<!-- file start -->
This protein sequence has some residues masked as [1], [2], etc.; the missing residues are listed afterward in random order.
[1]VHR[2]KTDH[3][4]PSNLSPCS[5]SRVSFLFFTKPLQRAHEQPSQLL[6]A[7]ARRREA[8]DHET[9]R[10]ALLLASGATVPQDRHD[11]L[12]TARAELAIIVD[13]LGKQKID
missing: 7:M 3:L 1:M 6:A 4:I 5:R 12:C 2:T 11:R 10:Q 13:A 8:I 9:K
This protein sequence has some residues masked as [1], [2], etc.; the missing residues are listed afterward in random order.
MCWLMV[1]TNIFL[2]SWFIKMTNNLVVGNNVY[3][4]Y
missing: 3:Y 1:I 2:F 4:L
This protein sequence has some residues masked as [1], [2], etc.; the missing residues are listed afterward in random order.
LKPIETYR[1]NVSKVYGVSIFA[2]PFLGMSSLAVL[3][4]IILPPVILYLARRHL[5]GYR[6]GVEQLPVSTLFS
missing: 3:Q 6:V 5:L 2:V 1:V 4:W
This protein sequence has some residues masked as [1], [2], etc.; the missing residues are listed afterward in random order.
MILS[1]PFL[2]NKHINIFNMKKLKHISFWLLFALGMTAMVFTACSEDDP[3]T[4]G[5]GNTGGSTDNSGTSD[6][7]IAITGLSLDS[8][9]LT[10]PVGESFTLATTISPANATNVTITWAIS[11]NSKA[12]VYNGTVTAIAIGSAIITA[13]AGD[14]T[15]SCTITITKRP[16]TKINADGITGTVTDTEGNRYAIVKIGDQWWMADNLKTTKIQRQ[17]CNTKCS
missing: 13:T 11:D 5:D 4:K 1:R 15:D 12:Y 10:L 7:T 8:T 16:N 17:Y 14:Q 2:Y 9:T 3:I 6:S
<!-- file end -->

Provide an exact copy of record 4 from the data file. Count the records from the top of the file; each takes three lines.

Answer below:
This protein sequence has some residues masked as [1], [2], etc.; the missing residues are listed afterward in random order.
MILS[1]PFL[2]NKHINIFNMKKLKHISFWLLFALGMTAMVFTACSEDDP[3]T[4]G[5]GNTGGSTDNSGTSD[6][7]IAITGLSLDS[8][9]LT[10]PVGESFTLATTISPANATNVTITWAIS[11]NSKA[12]VYNGTVTAIAIGSAIITA[13]AGD[14]T[15]SCTITITKRP[16]TKINADGITGTVTDTEGNRYAIVKIGDQWWMADNLKTTKIQRQ[17]CNTKCS
missing: 13:T 11:D 5:D 4:K 1:R 15:D 12:Y 10:L 7:T 8:T 16:N 17:Y 14:Q 2:Y 9:T 3:I 6:S